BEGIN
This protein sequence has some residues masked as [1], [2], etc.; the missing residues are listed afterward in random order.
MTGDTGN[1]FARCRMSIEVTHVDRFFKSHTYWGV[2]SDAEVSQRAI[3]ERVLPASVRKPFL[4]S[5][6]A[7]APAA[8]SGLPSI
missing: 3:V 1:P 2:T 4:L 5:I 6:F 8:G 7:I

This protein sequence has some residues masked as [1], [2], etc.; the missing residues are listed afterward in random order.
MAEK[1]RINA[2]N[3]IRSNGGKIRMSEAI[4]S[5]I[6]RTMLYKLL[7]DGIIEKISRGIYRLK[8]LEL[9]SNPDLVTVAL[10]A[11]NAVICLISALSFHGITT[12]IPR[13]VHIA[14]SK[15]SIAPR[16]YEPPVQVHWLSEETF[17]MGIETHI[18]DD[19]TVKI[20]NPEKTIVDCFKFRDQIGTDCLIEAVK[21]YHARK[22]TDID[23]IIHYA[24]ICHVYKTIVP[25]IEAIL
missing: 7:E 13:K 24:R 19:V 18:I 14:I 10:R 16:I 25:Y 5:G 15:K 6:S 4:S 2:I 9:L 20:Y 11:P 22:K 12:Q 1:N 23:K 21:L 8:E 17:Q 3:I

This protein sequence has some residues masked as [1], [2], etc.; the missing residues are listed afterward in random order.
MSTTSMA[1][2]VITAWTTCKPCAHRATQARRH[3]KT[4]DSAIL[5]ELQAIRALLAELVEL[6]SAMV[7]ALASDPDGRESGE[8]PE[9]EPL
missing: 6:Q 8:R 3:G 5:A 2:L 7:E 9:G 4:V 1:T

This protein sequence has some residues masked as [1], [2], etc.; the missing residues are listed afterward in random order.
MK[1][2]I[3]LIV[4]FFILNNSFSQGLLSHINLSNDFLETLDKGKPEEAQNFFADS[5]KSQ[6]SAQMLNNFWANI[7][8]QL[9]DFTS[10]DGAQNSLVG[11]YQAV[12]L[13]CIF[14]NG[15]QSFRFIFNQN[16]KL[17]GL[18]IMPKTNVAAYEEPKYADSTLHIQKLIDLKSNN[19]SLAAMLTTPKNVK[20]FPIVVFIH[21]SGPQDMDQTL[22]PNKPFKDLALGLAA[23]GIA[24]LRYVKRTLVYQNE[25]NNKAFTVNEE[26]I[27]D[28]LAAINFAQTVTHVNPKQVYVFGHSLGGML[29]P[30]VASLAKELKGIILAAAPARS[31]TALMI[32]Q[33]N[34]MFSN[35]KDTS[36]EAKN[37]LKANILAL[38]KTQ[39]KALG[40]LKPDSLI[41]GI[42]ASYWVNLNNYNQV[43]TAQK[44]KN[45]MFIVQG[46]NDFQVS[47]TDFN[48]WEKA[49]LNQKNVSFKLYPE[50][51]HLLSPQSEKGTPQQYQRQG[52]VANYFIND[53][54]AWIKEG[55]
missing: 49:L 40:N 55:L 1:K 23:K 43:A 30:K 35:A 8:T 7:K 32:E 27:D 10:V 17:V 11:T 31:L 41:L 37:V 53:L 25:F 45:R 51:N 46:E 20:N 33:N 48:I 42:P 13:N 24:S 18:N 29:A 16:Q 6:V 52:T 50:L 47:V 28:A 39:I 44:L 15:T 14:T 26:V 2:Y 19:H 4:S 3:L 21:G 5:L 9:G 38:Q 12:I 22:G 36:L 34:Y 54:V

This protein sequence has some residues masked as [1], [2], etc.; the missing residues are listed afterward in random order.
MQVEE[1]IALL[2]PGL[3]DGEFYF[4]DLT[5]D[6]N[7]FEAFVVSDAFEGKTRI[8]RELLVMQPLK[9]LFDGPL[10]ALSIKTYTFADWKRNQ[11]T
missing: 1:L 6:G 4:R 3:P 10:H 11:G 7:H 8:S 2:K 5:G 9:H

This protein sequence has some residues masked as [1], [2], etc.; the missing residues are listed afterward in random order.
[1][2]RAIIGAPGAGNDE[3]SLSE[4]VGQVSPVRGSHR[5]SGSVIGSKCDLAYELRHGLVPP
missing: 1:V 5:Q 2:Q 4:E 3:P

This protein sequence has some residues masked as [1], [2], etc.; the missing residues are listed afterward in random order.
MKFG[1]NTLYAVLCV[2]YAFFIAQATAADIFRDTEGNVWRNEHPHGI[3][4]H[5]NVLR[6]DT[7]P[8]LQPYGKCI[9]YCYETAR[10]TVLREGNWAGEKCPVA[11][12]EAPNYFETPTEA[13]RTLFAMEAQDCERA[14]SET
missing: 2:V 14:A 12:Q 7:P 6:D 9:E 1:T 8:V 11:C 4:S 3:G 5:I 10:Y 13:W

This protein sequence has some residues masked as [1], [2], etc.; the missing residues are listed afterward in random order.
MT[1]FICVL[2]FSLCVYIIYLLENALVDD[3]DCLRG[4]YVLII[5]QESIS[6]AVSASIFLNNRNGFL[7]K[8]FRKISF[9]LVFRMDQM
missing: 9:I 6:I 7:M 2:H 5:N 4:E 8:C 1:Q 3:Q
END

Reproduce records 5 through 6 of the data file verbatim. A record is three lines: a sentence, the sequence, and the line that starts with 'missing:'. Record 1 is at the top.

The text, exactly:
This protein sequence has some residues masked as [1], [2], etc.; the missing residues are listed afterward in random order.
MQVEE[1]IALL[2]PGL[3]DGEFYF[4]DLT[5]D[6]N[7]FEAFVVSDAFEGKTRI[8]RELLVMQPLK[9]LFDGPL[10]ALSIKTYTFADWKRNQ[11]T
missing: 1:L 6:G 4:R 3:P 10:H 11:G 7:H 8:S 2:K 5:G 9:H

This protein sequence has some residues masked as [1], [2], etc.; the missing residues are listed afterward in random order.
[1][2]RAIIGAPGAGNDE[3]SLSE[4]VGQVSPVRGSHR[5]SGSVIGSKCDLAYELRHGLVPP
missing: 1:V 5:Q 2:Q 4:E 3:P